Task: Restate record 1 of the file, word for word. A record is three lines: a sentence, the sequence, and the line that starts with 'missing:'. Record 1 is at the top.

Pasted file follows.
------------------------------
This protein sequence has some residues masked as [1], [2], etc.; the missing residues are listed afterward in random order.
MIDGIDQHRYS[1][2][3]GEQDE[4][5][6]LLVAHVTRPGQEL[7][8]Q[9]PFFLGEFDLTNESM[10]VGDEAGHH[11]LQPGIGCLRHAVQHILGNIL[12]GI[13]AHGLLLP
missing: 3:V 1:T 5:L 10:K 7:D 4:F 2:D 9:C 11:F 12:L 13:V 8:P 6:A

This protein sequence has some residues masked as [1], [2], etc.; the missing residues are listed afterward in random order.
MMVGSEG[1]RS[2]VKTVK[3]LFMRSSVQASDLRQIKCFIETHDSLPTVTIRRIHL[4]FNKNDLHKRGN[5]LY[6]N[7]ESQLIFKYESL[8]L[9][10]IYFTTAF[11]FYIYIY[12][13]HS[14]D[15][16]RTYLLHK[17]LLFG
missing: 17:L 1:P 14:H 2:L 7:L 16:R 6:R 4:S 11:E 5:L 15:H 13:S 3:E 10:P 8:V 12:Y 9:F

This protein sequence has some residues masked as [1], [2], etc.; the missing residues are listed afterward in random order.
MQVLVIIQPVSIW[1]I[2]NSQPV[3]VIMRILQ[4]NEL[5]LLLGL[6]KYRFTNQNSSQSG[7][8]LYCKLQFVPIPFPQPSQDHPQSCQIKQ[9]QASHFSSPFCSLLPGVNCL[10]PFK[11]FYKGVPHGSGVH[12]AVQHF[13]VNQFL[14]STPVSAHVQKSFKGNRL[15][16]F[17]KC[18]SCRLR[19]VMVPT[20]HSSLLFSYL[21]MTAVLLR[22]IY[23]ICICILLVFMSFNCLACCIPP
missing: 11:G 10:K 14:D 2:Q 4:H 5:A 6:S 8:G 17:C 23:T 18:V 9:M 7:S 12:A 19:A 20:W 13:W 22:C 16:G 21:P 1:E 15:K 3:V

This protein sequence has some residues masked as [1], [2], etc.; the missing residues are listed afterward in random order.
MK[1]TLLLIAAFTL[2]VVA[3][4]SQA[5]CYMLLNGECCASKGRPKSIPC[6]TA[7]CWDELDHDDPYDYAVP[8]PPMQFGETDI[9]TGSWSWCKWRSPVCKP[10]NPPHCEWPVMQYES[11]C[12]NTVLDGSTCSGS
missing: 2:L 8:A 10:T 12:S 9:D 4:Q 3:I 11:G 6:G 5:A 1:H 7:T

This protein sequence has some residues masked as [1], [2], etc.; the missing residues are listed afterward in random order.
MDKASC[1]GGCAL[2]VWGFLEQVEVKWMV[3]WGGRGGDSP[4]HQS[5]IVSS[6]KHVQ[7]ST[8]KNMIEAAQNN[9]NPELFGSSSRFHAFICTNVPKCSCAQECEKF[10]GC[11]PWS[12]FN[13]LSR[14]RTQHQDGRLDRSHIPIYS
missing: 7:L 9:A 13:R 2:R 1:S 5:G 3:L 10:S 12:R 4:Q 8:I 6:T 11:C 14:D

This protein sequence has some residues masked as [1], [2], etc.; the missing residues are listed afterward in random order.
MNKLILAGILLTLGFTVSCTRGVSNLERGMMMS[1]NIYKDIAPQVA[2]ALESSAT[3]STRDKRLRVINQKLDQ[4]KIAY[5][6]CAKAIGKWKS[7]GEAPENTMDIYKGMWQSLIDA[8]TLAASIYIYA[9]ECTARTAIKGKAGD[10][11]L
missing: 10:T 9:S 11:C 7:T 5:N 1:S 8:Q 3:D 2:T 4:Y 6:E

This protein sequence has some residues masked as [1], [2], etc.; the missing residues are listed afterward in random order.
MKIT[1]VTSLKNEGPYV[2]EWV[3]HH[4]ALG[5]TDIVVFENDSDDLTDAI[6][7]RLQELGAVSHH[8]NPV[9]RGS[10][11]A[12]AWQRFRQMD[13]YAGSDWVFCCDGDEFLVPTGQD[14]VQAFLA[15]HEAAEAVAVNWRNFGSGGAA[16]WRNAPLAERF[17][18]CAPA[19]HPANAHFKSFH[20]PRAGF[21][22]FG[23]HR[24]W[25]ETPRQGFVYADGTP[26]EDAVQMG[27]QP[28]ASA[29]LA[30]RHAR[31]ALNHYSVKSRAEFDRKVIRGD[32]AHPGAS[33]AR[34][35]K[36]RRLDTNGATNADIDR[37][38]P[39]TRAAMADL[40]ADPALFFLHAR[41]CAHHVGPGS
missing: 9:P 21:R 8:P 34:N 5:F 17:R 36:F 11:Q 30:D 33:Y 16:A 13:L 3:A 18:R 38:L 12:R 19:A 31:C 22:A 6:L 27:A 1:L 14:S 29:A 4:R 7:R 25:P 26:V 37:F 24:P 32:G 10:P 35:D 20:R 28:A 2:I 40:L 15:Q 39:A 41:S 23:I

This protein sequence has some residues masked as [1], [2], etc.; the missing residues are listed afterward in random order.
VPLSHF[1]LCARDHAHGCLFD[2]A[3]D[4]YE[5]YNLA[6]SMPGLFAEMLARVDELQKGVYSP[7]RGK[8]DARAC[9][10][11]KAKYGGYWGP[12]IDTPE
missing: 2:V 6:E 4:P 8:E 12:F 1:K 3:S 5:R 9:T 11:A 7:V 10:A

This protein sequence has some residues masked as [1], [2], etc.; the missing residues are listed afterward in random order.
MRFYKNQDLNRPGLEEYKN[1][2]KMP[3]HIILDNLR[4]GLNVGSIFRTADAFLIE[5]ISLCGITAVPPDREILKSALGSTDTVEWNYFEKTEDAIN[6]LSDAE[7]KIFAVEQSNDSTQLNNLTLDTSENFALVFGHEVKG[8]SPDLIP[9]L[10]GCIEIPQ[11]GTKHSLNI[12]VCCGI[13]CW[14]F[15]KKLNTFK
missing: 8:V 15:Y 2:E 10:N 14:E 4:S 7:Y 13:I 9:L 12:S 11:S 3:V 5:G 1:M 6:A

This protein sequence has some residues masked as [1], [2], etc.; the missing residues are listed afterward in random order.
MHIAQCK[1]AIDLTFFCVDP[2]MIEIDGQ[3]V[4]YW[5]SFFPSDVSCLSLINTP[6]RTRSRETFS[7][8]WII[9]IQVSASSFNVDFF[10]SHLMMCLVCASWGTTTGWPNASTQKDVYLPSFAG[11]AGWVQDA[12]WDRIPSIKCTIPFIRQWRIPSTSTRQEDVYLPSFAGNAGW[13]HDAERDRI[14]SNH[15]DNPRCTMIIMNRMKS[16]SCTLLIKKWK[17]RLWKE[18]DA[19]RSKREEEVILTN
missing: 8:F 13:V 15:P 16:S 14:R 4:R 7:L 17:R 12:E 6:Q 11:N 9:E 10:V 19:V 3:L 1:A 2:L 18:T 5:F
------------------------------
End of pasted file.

This protein sequence has some residues masked as [1], [2], etc.; the missing residues are listed afterward in random order.
MIDGIDQHRYS[1][2][3]GEQDE[4][5][6]LLVAHVTRPGQEL[7][8]Q[9]PFFLGEFDLTNESM[10]VGDEAGHH[11]LQPGIGCLRHAVQHILGNIL[12]GI[13]AHGLLLP
missing: 3:V 1:T 5:L 10:K 7:D 4:F 2:D 9:C 11:F 12:L 13:V 8:P 6:A